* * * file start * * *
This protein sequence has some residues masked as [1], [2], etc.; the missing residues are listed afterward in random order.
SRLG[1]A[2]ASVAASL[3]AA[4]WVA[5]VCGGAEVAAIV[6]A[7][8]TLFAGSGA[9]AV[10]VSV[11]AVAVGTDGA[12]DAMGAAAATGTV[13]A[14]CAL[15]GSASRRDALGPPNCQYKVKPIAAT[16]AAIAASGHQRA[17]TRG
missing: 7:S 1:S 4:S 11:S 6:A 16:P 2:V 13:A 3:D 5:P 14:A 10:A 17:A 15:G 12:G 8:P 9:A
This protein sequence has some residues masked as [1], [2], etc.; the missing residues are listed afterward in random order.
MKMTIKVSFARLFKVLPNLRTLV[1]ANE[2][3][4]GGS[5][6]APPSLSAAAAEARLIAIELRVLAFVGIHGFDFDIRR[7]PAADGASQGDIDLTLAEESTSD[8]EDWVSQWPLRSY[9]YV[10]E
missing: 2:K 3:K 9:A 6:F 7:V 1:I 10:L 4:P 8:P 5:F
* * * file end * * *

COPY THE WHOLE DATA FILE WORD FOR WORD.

This protein sequence has some residues masked as [1], [2], etc.; the missing residues are listed afterward in random order.
SRLG[1]A[2]ASVAASL[3]AA[4]WVA[5]VCGGAEVAAIV[6]A[7][8]TLFAGSGA[9]AV[10]VSV[11]AVAVGTDGA[12]DAMGAAAATGTV[13]A[14]CAL[15]GSASRRDALGPPNCQYKVKPIAAT[16]AAIAASGHQRA[17]TRG
missing: 7:S 1:S 4:S 11:S 6:A 16:P 2:V 13:A 3:D 5:P 14:A 10:A 17:A 15:G 12:G 8:P 9:A
This protein sequence has some residues masked as [1], [2], etc.; the missing residues are listed afterward in random order.
MKMTIKVSFARLFKVLPNLRTLV[1]ANE[2][3][4]GGS[5][6]APPSLSAAAAEARLIAIELRVLAFVGIHGFDFDIRR[7]PAADGASQGDIDLTLAEESTSD[8]EDWVSQWPLRSY[9]YV[10]E
missing: 2:K 3:K 9:A 6:F 7:V 1:I 10:L 4:P 8:P 5:F